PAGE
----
Six legal questions to ask before you get married

A lot of factors go into deciding whether to marry. You can probably guess a lot of them: love, lifelong commitment, companionship, having children and financial stability. Those are the top five according to the Pew Research Center. 

While those factors certainly are important, you’re wise to also consider the practical side: employment status, family plans and—this being a legal blog—the legal aspects of a prospective tied knot. When it comes to legal questions, here are the top six you need to ask before saying "I do." 

#1 What are your financial obligations? While, technically speaking, you won’t be held legally responsible for debts your spouse accrues prior to marriage, the repercussions of debt could affect not only your household budget but low credit scores will also affect your ability to get loans for homes, cars and other needs. 

#2 What are your assets? Wisconsin is a marital property state, so any property either spouse acquires during the marriage will be considered the property of both. Property you bring into the marriage, however, can remain as individual property. If you want the latter, you should discuss that going in because under some circumstances, individual property can turn into marital property. Consider, for example, a home that one party purchased prior to marriage. Through the years, you refinance it a couple times and make some renovations—all of which can intermingle ownership.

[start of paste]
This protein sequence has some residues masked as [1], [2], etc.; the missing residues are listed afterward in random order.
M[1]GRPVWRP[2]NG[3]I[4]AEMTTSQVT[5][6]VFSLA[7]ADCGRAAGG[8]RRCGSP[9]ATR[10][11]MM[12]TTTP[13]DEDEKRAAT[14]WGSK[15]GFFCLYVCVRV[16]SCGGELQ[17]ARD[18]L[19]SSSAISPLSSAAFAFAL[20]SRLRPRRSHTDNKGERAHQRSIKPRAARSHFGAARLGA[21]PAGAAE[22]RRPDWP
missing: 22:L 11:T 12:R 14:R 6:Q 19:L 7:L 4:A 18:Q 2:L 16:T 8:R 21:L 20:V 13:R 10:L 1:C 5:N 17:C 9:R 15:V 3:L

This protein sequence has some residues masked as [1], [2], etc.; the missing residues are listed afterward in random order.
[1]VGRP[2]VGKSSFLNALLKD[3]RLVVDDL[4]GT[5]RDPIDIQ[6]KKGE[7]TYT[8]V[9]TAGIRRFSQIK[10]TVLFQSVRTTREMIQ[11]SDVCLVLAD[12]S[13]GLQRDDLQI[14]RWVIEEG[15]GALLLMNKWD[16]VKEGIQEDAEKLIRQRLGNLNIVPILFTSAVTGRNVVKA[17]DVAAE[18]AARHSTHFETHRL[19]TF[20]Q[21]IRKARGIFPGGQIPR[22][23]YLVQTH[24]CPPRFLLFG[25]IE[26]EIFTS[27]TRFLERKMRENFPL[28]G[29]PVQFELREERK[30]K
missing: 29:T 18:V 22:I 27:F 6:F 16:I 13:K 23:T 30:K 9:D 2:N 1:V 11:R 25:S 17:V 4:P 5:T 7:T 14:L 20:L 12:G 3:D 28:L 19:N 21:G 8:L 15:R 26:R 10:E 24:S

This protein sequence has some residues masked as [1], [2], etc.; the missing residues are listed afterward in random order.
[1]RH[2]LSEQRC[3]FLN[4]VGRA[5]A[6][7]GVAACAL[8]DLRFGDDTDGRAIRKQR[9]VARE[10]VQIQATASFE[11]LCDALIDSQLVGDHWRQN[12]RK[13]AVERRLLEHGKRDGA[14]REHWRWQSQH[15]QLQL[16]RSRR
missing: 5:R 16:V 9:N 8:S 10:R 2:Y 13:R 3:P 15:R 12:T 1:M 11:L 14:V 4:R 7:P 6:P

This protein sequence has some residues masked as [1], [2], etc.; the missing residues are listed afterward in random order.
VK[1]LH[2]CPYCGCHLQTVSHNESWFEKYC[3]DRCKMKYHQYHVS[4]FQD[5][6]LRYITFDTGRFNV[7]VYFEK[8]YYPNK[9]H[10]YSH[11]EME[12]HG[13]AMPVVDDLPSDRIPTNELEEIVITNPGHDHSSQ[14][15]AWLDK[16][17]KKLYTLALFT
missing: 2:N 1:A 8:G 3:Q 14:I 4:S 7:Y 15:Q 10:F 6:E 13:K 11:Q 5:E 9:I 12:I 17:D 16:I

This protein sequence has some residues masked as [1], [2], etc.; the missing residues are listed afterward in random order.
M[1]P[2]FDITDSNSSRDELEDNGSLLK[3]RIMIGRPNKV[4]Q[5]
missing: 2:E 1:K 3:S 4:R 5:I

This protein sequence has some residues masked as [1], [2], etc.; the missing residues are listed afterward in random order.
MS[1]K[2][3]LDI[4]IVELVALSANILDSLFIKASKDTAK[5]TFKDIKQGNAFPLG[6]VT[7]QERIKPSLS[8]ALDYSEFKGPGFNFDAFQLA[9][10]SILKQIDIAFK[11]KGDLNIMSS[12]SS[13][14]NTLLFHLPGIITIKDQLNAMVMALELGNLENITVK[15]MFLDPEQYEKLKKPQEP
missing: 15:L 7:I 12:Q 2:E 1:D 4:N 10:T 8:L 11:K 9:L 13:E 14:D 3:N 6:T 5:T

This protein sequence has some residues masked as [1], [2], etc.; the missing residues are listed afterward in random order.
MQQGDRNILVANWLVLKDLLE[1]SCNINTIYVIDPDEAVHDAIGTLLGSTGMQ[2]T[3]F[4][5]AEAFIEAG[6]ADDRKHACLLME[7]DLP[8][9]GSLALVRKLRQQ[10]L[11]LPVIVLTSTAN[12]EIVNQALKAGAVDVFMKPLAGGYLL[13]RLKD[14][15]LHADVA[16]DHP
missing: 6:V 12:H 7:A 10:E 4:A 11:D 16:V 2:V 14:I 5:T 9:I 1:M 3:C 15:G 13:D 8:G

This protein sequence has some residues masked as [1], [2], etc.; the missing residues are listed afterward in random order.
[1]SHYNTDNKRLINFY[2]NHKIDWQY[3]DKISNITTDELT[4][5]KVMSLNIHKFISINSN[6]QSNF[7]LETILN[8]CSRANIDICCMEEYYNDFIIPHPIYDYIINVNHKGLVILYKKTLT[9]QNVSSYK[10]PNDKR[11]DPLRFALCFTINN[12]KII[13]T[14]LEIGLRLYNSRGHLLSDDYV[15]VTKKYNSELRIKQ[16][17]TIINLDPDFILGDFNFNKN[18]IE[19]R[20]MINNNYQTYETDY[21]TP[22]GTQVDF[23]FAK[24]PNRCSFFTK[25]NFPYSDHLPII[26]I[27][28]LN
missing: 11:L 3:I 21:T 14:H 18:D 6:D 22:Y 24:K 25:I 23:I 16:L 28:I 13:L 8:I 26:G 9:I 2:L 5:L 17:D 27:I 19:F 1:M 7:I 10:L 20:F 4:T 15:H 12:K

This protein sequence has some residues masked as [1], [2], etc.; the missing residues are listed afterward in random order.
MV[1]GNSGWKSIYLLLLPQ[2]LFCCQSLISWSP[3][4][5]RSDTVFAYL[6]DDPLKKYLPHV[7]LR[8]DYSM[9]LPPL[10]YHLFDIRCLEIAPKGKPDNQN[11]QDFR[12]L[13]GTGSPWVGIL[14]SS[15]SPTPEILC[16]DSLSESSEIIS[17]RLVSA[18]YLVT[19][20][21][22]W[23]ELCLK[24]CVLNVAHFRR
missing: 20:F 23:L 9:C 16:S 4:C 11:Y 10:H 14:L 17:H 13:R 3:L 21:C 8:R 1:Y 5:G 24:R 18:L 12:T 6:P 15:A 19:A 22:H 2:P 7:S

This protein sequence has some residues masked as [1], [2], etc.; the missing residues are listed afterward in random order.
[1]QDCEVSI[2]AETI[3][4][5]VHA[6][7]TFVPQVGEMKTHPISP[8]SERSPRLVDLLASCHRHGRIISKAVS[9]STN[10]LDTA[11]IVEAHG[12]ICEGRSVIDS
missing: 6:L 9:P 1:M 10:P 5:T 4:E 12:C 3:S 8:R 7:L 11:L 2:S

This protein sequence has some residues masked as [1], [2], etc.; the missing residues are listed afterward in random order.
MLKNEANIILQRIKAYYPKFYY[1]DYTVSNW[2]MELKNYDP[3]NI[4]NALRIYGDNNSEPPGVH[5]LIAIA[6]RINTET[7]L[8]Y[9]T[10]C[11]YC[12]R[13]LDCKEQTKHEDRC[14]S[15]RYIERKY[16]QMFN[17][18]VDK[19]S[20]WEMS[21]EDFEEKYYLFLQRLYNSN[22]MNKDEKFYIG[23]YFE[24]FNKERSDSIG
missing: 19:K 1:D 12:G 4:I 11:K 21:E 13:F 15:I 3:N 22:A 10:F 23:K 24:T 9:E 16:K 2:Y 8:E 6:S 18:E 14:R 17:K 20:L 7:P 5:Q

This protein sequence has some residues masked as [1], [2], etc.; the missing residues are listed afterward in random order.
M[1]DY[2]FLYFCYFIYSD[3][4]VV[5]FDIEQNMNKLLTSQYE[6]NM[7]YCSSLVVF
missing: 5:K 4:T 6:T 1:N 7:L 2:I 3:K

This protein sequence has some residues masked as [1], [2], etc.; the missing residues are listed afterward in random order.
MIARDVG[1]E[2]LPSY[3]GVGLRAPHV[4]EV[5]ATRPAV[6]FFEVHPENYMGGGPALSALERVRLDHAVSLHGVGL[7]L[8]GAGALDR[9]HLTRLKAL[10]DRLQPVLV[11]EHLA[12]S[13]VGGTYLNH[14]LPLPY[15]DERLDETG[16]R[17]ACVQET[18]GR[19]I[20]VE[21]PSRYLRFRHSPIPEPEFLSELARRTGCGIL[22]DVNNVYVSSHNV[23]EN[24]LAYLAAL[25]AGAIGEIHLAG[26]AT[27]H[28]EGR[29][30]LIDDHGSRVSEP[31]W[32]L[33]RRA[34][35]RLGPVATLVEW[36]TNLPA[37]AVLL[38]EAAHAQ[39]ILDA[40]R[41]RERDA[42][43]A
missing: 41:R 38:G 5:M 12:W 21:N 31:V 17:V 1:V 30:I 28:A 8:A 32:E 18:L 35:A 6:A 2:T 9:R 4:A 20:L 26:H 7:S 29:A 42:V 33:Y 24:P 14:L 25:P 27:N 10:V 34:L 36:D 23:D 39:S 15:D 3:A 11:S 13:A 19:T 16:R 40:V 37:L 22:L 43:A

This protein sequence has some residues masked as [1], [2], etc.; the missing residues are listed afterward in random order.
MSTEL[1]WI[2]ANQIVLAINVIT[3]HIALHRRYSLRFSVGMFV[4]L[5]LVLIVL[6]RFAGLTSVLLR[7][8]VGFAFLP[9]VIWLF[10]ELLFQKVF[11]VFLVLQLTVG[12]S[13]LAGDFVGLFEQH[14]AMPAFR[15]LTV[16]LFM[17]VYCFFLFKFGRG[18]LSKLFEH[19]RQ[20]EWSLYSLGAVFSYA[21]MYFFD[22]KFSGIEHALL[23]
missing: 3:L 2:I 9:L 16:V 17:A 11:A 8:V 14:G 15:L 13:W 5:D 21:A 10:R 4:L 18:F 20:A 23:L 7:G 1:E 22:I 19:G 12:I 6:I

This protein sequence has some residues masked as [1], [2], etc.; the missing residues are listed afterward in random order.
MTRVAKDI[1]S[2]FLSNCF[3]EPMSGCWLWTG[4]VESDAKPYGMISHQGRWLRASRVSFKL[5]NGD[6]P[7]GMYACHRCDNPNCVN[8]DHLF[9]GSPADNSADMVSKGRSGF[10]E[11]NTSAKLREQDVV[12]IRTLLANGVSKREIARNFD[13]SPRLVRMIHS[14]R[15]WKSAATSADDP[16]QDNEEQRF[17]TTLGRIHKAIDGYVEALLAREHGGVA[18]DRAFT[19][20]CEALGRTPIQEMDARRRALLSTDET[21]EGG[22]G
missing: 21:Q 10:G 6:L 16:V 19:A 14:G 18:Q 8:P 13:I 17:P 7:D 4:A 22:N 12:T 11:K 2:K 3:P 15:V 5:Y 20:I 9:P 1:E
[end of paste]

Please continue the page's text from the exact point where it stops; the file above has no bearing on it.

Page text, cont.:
#3 Do we need a prenup?  Questions 1 and 2 illustrate reasons you may want to consider a premarital agreement, but other factors may also matter. It’s important to note that just because someone wants a prenuptial agreement it doesn’t mean he or she plans to get divorced. It just helps deal with some issues up front so they don’t become issues down the road.

#4 Should we change our names? Traditionally, wives were the ones to change their surnames to match their husbands’, but couples today are choosing other options. Some men now choose to take their wives’ names, and many couples are hyphenating both their surnames to create a new one for the whole family. If you decide one or both partners will change names, be sure to notify all important parties, including, among others, your bank, employer, post office, department of motor vehicles and Social Security Administration.

#5 Do you have a will? If you don’t have wills, marriage marks the time to get them. If you do have wills, consider whether changes should be made. Many couples will change beneficiary names upon marriage. 

#6 Do you have kids? Presumably, you’ll know by the time you go ring shopping whether the object of your desire has children. If either partner has children from a prior relationship, both need to understand and be willing to commit to placement arrangements and financial obligations.

If your passion overpowers your legal concerns, these questions are still worthy of discussion. Even if they don’t play into your decision-making, they can at least help manage your marital expectations.


By Brian Weber, Family and Divorce Lawyer, Johns, Flaherty & Collins. For a family or divorce lawyer in La Crosse WI, call Brian at 608-784-5678.


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